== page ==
Cleanup underway after ship collides with barges in Houston Ship Channel

HOUSTON – Cleanup is underway after a ship crashed into two barges in the Houston Ship Channel on Friday.

Officials are working to determine how many barrels of products were released into the ship channel as a result but said crews are working to combat the spill. 

The crash involved a 755-foot tanker and a tug, which was carrying two barges. The barges were pushing roughly 25,000 barrels of reformate each, according to officials. One barge was capsized. Harris County officials said it is "unknown if the product is leaking." 

Reformate is a refined product that is blended with gasoline to boost octane to achieve levels needed for commercial sales.

It is an extremely flammable liquid and vapor and can be fatal if it is swallowed. Reformate is toxic to marine life.

The other barge was significantly damaged, releasing the product inside, according to officials.

"Our vessel, the Voyager, with two barges loaded with reformate, were struck by the ship Genesis River," said Jim Guidry, executive vice president of vessel operations at Kirby Inland Marine. "One of our barges has lost approximately 9,000 barrels of the blendstock reformate." 

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Officials said crews have deployed roughly 3,600 feet of boom to prevent the material from spreading farther into the water.

"We're working on putting an additional 12,000 feet of boom with 29 boats and 88 people in place in the priority one areas as identified by the area contingency plan, and we're working with another 8,700 feet of boom, 20 boats and 61 people to protect the other areas on the priority two list. So as we have resources, we're putting those resources out," Guidry said.

The United States Coast Guard said it will investigate the crash, adding that an investigation is already underway into what led up to the incident. 

The Galveston County Health District said its main priority is the health and safety of the community.

"A gasoline smell does not necessarily mean there is a health hazard or harmful particles in the air," Galveston County Health District officials stated in a release Saturday. "If you are experiencing the smell of gasoline and are concerned, it is recommended that you use your best judgment, stay inside and contact your healthcare provider."

"There are health hazards, which is why we're doing all the air monitoring, and we're making sure that the results are published to the public. Those levels have not shown levels above the action limit," Guidry said.

GCHD said symptoms may include coughing, difficulty breathing, headaches, nausea and dizziness. There may also be burning, irritation and redness of the skin, eyes, nose and throat.

Some members of the community may be more susceptible than others. The elderly, children, pregnant women and those with respiratory issues or weakened immune systems may be especially affected.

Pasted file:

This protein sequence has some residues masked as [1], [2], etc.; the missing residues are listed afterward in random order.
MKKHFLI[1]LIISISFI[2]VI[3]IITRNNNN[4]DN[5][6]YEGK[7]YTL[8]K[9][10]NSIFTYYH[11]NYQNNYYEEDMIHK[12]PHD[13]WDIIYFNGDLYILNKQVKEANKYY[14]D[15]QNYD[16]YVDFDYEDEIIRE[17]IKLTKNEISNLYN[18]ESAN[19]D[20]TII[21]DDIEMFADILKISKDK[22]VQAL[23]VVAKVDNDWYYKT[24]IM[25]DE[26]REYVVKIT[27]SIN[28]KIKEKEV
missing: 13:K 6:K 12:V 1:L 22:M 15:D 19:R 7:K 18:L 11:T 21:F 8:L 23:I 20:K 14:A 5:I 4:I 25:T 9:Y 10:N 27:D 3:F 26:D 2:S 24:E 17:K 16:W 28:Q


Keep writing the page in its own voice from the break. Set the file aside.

GCHD has established a hotline for health-related questions. If you’d like to speak to a representative, please call 409-938-7221.

Air monitoring is taking place throughout Galveston and Brazoria counties, officials said. 

The Center for Toxicology and Environmental Health, the Environmental Protection Agency and a Port of Houston Fire Boat are conducting around-the-clock air monitoring in the communities west of the bay and in locations reported through the Air Monitoring hotline. Those areas include Seabrook, La Porte, El Lago, Pasadena, Clear Lake Shores, Friendswood, Pearland, League City, Texas City and Bacliff. 

"Tests have found no detectable concentrations of benzene, percentage Lower Explosive Limit, toluene, and xylene in the community," officials with Harris County stated Saturday

League City said air monitoring is being conducted by Bayport Channel Collision Reponse, which provided the report below

"Air monitoring performed under the Unified Command-approved plans indicate that petroleum-related compounds are not present at levels that would cause a health concern. Air monitoring results and details on the actionable levels being used by the Unified Command to evaluate real-time air monitoring data are provided in the Community Air Sampling and Analysis Plan, available at Bayport Response," officials with Unified Command stated. "There have been no reported impacts on wildlife at this time. Animal wildlife rehabilitation crews are standing by to respond if a report should occur."

The Houston Ship Channel is closed from Light 61 to Light 75. Additionally, a safety zone has closed Clear Creek Channel from the entrance to Clear Lake and extending east to Light 66 on the Houston Ship Channel and north, up to but not including the Bayport Ship Channel.

Numbers you need to know: 

A 24/7 hotline to report strong gasoline odors and waterway contamination: 281-757-3017

 A 24/7 claims hotline: 800-241-9010

GCHD hotline for health-related questions: 409-938-7221

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Air Monitoring Summary 1 May 10 2019 (PDF)
Air Monitoring Summary 1 May 10 2019 (Text)